Down to the Wire: The <I>Real</I> Deadlines for E-Filing Your Tax Returns

Some sites move up the deadline in order to guarantee your return reaches the IRS on time.
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Are you waiting until the last possible minute to prepare your 1999 tax return? If you are, be sure your online tax preparation site is prepared to accept your return as the clock ticks down to midnight on Monday.

Many sites require your return be submitted well before midnight on Monday to guarantee it reaches the

Internal Revenue Service

on time. But none of these sites tells you so.

So we've compiled a list of drop-dead deadlines for you.

Just because you hit "send" on a tax preparation site doesn't mean your return has been accepted by the IRS. It can take up to 48 hours to hear back from Uncle Sam and get a DCN, or declaration control number, which indicates your return was accepted. That number goes on

Form 8453-OL

-- U.S. Individual Income Tax Declaration For On-line Services Electronic Filing

, which must be mailed in the next working day after the IRS accepts your return. (If you've filed online in years past, you probably can skip this step.)

But if your return is not accepted for whatever reason, it is not considered filed yet. It does not matter that you made a valid attempt. So factor that into your last-minute planning.

Keep in mind that none of these sites will shut down at midnight on Monday. They're just not promising that last-minute returns will get to the IRS before the deadline. Maybe they will, maybe they won't. Feel free to take a chance at 11:58 p.m. It's your risk.

Here's a day-by-day and hour-by-hour breakdown of the deadlines. (Check out our

online tax-filing guide for more detail on the sites discussed below.)

Unless otherwise noted, all times indicated are your local time.

Friday April 14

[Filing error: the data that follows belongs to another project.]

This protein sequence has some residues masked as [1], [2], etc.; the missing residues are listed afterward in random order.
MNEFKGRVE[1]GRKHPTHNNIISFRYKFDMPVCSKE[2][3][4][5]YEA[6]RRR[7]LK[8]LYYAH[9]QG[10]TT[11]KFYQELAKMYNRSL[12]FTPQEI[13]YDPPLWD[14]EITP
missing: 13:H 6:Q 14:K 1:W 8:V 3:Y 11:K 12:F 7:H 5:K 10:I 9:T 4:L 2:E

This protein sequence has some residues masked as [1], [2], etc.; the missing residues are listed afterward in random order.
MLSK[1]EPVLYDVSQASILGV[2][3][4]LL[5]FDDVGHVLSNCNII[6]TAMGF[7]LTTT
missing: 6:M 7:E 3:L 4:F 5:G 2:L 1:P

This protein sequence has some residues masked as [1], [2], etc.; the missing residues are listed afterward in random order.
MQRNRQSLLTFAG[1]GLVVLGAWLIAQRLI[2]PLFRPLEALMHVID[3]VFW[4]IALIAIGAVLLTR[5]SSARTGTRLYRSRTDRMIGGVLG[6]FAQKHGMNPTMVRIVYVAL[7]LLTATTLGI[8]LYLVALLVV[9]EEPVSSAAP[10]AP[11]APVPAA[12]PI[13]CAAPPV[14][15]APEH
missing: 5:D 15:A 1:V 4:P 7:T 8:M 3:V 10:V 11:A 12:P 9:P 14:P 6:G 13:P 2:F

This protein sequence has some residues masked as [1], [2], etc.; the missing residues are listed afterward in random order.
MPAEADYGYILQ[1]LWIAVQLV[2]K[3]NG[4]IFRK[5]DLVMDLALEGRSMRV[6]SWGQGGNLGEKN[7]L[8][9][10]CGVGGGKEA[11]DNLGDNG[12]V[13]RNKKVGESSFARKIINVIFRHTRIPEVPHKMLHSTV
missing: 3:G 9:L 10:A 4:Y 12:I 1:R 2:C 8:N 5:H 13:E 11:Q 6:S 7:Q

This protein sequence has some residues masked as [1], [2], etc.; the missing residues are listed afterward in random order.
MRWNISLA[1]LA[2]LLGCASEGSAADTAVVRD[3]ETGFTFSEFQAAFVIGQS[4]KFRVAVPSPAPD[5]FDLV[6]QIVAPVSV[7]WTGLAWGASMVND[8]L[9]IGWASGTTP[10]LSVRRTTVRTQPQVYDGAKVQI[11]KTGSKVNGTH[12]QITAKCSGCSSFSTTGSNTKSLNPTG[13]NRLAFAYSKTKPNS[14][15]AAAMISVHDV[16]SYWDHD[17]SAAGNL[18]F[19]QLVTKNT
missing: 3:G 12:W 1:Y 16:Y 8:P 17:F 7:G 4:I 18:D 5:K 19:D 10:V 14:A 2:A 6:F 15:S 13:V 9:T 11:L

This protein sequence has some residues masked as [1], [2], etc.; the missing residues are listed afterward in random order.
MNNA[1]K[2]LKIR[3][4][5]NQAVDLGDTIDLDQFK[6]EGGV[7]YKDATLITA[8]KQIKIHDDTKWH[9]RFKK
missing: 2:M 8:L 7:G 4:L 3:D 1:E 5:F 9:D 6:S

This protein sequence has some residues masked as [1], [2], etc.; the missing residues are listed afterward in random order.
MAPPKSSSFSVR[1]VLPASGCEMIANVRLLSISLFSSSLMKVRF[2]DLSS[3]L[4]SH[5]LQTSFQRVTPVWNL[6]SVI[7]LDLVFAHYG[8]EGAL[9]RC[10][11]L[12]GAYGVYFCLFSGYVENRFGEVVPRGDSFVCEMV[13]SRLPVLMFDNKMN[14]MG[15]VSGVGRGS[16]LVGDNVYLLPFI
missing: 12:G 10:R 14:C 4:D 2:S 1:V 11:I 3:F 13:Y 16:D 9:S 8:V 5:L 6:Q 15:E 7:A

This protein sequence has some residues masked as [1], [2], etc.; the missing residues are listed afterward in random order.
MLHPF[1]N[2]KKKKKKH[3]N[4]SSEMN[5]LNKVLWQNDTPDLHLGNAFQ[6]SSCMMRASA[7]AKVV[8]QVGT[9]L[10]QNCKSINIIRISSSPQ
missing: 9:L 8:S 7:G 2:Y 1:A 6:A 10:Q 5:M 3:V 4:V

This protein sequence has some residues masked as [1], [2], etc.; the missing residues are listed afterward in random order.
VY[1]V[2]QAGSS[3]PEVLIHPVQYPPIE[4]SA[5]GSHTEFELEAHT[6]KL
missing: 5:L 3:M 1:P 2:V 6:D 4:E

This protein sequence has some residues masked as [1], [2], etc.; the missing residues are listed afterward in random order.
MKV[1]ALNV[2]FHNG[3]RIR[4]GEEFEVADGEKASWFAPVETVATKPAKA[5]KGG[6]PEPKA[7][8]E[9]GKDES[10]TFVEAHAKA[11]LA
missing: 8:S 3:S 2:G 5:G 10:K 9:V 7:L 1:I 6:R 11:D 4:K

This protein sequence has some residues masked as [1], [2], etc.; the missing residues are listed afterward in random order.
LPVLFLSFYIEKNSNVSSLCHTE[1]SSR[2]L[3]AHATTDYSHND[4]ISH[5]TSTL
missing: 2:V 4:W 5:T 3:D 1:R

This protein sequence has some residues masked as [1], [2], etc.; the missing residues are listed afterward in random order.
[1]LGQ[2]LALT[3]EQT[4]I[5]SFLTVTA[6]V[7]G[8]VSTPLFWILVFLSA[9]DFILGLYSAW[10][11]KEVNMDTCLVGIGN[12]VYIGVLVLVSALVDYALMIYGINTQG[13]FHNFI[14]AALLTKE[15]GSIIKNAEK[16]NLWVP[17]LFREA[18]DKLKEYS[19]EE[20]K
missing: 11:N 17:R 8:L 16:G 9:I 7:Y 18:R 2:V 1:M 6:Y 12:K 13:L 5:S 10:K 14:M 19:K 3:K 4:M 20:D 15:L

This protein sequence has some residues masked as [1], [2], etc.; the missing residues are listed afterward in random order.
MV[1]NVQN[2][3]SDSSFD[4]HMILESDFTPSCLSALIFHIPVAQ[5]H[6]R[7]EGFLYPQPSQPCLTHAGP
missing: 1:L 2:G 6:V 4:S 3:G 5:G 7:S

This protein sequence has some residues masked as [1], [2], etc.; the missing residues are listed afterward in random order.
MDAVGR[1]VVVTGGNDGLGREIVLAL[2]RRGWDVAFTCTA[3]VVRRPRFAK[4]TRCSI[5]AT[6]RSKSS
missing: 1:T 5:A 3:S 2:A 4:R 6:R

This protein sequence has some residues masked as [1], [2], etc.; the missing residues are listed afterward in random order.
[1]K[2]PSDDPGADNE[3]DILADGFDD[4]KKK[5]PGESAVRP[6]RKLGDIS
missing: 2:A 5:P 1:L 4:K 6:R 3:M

Midnight

hdvest.com, the

all-free-for-all-people tax preparation Web site, recommends that you file no later than midnight on April 14. If you've started a return here, but haven't filed it yet, do so soon. It's not guaranteed to reach the IRS by the deadline, but it still might.

CompleteTax also set a Friday midnight deadline. This site requires you to fill out an electronic questionnaire and email it back to the company. Its system then turns your responses into a tax return, but the turnaround time is 24 hours.

Monday April 17

Noon

You have until noon on Monday to use the live-preparer option on

e1040.com. If you make that deadline, "we'll get 'em done," promises e1040.com Vice President Kathy Travis.

The live-preparer option requires customers to fill in a questionnaire on the site that is immediately sent to a live preparer. The preparer promises to contact you within 20 minutes (during business hours) with any follow-up questions.

e1040 also has an automated e-filing program (federal only) you can use until midnight.

6 p.m.

If you're a pro and want to just input your numbers directly onto IRS forms,

esmart TAX might be your answer. The forms are Microsoft Word files that calculate your tax bill. Just make sure you file by 6 p.m. for guaranteed on-time delivery to the IRS.

10 p.m.

Using

TaxAct? Get your return in by 10 p.m.

Central

Daylight Time to guarantee it reaches the IRS before the deadline.

11 p.m.

If you're using

TaxCut or

hrblock.com, get your return in by 11 p.m. "Then we'll guarantee a timely file," says Linda McDougall, vice president of communications for

H&R Block

(HRB) - Get Report

. "And if a problem arises, we'll cover the penalty."

Midnight

TurboTax, the king daddy of tax-preparation software, says you can file until midnight and your return will be considered on-time, says Jennifer Roberts of

Intuit

, maker of the software. Because 75% of all electronically filed returns come from TurboTax, the IRS cuts the company some extra slack.

Beyond Midnight

On Monday, I'll give you the lowdown on filing for an extension and paying off Uncle Sam.

Send your questions and comments to

taxforum@thestreet.com, and please include your full name. Tax Forum appears daily through April 17.

TSC Tax Forum aims to provide general tax information. It cannot and does not attempt to provide individual tax advice. All readers are urged to consult with an accountant as needed about their individual circumstances.